The actual fighting remains largely unchanged save for new come back special moves which seems to be a norm now in all fighting games. You guessed it, if losing badly, players connect with a special attack which somewhat evens the score (taking a large chunk out of the opponent’s health bar). However, it does slow down the gameplay for several seconds (far more than the X-ray moves of the previous game) where the canned animations play. Whilst fun to look at initially, after a while begin to grate. That said, the inclusion does add an extra layer of tension to the bouts. It’s probably quite divisive amongst players whether the comeback attacks should be a part of the game or not.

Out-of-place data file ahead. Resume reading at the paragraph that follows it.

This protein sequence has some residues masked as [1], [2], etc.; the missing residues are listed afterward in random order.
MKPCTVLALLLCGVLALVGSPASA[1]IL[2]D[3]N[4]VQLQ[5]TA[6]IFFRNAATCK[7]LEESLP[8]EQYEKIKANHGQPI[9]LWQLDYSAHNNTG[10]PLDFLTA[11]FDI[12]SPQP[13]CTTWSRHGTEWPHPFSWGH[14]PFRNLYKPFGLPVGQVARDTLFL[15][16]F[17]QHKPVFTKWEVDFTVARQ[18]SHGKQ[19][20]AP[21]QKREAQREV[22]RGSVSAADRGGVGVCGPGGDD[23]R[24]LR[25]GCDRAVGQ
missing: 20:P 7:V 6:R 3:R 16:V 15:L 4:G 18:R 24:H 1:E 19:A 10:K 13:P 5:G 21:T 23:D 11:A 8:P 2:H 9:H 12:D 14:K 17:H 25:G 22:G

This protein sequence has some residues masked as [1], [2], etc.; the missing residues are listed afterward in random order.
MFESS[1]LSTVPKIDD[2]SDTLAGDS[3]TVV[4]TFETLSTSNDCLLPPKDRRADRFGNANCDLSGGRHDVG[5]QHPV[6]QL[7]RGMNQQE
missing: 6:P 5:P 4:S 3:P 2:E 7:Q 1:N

After booting up both MK 9 and MK 10 to compare, the gameplay feels somewhat slower paced – especially compared to MK 9. It comes across as a serious fighting experience compared to the somewhat comical presentation of MK 9. However, in terms of fun MK 9 has it beat. The seriousness of MK 11 loses something in the process which is quite hard to put the finger on. Either way, it’s an accomplished fighting experiences with plenty of nuances for players to hone their skills as either button mashing experts or skilled frame data counting technicians. It’s a pretty easy game for anyone to pick up and play but just a lot tougher to master – as is any competent fighting game.